First Lutheran Church, Alexandria, MN
March 13, 2011
Lent 1/Year A/Matthew 4:1-11
Then Jesus was led up by the Spirit into the wilderness to be tempted by the devil. He fasted for forty days and forty nights, and afterwards he was famished. The tempter came and said to him, ‘If you are the Son of God, command these stones to become loaves of bread.’ But [Jesus] answered, ‘It is written, “One does not live by bread alone, but by every word that comes from the mouth of God.” ’
Then the devil took him to the holy city and placed him on the pinnacle of the temple, saying to him, ‘If you are the Son of God, throw yourself down; for it is written, “He will command his angels concerning you”, and “On their hands they will bear you up, so that you will not dash your foot against a stone.” ’
Jesus said to him, ‘Again it is written, “Do not put the Lord your God to the test.” ’
Again, the devil took him to a very high mountain and showed him all the kingdoms of the world and their splendor; and he said to him, ‘All these I will give you, if you will fall down and worship me.’ Jesus said to him, ‘Away with you, Satan! for it is written, “Worship the Lord your God, and serve only him.” ’
Then the devil left him, and suddenly angels came and waited on him.
In the name of Jesus. Amen.
Later this year I’ll mark the 30th anniversary of my ordination. When you’ve been a Lutheran pastor for three decades, you’re officially considered “long in tooth.”
So you’d think a guy like me would have things pretty well figured out by now…and yet I never cease to be amazed at how little I know and how much I still have to learn…especially about the Bible.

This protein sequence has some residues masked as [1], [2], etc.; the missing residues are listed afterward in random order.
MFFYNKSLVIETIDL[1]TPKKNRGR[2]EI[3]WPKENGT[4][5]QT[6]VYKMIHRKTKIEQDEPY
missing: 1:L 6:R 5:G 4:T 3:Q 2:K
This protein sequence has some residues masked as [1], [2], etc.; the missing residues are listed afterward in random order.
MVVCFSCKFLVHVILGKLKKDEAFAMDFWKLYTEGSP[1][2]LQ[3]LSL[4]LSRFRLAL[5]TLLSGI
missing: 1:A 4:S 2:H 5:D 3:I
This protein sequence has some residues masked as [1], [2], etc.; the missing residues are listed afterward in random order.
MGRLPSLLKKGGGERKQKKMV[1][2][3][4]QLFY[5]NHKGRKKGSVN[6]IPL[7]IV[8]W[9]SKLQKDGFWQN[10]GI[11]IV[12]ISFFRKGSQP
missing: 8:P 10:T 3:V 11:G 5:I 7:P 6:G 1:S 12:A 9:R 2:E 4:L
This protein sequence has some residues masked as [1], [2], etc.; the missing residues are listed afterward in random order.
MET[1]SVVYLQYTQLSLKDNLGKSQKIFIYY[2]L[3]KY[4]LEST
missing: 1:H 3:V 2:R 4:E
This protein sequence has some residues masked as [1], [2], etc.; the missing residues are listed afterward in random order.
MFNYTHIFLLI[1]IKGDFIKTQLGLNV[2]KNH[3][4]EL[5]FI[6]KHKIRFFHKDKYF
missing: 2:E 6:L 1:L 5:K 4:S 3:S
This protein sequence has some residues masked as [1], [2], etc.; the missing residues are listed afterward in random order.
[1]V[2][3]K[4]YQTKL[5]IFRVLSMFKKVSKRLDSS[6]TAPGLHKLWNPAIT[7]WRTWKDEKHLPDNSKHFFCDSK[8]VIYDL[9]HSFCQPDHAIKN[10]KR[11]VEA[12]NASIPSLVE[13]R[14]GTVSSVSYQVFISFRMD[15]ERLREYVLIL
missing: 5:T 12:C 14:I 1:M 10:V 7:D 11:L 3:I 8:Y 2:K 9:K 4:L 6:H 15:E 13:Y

To make matters worse, it’s often the most familiar Bible texts that catch me up short….like this gospel lesson from Matthew 4. I have pondered and preached on the Temptation of Jesus many times over the years….but I fear I’ve missed out on just what makes this story tick.
You see, I’ve tended to regard the Temptation story as a one-of-a-kind episode….utterly unique to Jesus….an “Olympics of Temptations,” far-removed from anything you or I might ever face. I’ve placed this story in a class by itself, and in so doing I’ve missed the point—the point that in this episode we come up against the essence of every temptation that you and I face.
For, the nub of the matter in these temptations that the devil hurled at our Lord, the hinge on which the door of this passage swings is this: we, like our Lord Jesus, are constantly being tempted to take matters into our own hands.
That’s what I’ve tended to miss here in Matthew 4. These three temptations—dramatic and eye-catching though they may be—each of them reiterates the same, basic question: “Are you or are you not, Jesus, going to take matters into your own hands?”
• So, famished after 40 days and nights of fasting, Jesus is invited to take matters into his own hands by rustling up bread from stones.
• Then, plopped up on the pinnacle of the Temple, Jesus is urged to take matters into his own hands by offering to others a dramatic demonstration of trust in God.
• Finally, catapulted to the peak of a high mountain, Jesus is cajoled into taking matters into his own hands by winning the whole world at the seemingly small price of one momentary act of homage to his tempter.
Taking matters into your own hands—living as if you are essentially alone in the universe: that is at the heart of the temptations Jesus faced and the temptations that you and I also face.
Temptation worthy of the name, is always about more than falling off the wagon or cheating on your diet or engaging in some other “sin of the flesh.”
Temptation worthy of the name is always about something far more dangerous: it is about abandoning trust, it is about living as if you were calling all the shots, it is about taking matters into your own hands.
Temptation, in other words, is about succumbing to the biggest lie there is: the lie that we have to look out for ourselves because no one else will!
And why is that a lie? It’s a lie because “taking matters into our own hands” never finally works. We may imagine that we can control or steer our lives, but something always catches us up short—forces us to realize that we are finally incapable of truly taking matters into our own hands.